City lawmakers on Monday agreed to restore funding for several area cultural and community organizations, including the Niagara Arts and Cultural Center which lost $30,000 in bed tax revenue last year as a result of council belt-tightening efforts.
With little discussion and no disagreement, all five lawmakers voted Monday evening to allow Mayor Paul Dyster's administration to enter into funding agreements with the NACC and other local non-profit organizations in 2014. The only non-yes vote came from newly elected Chairman Charles Walker who abstained on the vote for a proposed $27,500 funding agreement with the Niagara Community Action Program, Inc., a group that he had recently joined as a board member.
As a result of Monday's vote, the NACC will receive $30,000 in bed tax revenue this year. In addition, the city will provide $2,500 to the Niagara Military Affairs Council, $10,000 in tourism fund balance to the Niagara Beautification Commission and another $10,000 to the Niagara Falls Block Club Council.
Walker said he believes all of the organizations in question add to the quality of life in Niagara Falls either by providing cultural and educational offerings such as those found at the NACC or assisting the city in cleanup efforts as is the case with the NBC and the block club council.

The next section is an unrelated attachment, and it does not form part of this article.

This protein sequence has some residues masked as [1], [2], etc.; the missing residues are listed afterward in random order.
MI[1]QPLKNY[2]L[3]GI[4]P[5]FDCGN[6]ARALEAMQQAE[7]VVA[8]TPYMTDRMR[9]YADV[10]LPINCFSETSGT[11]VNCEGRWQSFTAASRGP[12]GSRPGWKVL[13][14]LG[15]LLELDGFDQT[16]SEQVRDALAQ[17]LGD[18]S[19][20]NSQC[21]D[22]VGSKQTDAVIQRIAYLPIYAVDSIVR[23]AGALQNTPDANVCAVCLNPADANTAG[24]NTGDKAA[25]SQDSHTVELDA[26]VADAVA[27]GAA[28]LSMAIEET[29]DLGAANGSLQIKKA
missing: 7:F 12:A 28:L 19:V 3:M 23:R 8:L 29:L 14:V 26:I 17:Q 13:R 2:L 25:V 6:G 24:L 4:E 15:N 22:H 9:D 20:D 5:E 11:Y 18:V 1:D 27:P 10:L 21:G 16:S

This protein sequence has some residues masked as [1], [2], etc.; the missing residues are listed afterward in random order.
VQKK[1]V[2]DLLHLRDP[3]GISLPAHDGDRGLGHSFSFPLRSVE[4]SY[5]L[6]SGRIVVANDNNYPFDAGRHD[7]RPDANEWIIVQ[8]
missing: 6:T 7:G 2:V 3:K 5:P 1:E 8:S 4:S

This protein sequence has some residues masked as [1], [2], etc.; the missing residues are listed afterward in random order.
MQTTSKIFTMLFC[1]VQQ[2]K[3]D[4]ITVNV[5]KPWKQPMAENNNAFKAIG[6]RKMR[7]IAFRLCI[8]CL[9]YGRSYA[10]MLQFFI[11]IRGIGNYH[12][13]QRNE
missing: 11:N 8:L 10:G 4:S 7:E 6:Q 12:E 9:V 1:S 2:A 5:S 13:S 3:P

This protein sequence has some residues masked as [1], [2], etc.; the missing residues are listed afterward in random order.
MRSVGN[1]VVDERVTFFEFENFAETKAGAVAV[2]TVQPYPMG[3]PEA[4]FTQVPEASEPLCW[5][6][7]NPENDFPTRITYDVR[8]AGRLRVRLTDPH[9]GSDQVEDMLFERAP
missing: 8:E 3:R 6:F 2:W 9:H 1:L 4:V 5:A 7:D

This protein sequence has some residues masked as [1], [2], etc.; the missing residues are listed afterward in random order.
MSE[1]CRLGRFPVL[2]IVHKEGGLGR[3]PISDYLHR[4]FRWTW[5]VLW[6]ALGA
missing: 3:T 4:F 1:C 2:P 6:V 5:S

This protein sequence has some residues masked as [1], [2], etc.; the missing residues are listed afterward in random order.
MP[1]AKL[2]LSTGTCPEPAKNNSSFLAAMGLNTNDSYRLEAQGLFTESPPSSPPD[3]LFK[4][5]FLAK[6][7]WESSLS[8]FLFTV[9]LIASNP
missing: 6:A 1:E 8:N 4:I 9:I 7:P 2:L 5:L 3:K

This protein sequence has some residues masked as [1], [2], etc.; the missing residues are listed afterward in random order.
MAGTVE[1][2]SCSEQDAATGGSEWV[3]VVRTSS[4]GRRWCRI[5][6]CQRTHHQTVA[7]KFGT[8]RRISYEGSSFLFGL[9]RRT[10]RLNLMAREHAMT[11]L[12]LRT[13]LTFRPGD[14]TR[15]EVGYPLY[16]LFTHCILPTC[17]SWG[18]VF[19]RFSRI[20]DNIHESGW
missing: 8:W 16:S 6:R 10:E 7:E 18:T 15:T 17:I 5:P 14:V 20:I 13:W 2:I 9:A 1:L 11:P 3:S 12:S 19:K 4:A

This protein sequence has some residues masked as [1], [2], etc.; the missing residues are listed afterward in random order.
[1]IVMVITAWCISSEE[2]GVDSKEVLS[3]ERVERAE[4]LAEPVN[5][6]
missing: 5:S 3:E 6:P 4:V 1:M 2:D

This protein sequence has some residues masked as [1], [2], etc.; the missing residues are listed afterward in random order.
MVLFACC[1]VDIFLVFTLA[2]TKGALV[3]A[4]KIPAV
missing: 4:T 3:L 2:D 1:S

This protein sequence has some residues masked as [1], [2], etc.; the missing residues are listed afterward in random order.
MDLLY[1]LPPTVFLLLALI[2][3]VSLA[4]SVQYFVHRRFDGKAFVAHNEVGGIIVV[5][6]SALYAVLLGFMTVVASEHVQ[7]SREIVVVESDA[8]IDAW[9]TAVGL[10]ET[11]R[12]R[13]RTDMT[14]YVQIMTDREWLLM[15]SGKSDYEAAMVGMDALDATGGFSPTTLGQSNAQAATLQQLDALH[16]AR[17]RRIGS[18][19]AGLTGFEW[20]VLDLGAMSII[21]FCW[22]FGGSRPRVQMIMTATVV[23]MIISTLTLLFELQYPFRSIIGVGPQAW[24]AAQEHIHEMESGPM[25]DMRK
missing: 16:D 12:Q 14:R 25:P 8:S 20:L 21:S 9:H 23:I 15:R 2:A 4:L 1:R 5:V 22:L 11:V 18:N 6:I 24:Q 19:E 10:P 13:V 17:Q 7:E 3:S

"I think it's important that the city invest in itself," Walker said.
Council members Glenn Choolokian and Robert Anderson Jr., two of three lawmakers who supported cuts to the NACC and other non-profits last year, voted in favor of all five funding deals.
Anderson indicated that while he may have voted to trim spending for the groups under more trying financial circumstances a year ago, he never stopped supporting the groups themselves.
"I support every one of them physically," Anderson said.
After the meeting, Choolokian also said he took the action he did last year in large part due to the pressing financial concerns that were facing the city at the time. When the cuts to the nonprofits were made, Choolokian noted that the city was still without its casino cash and facing significant budgetary challenges.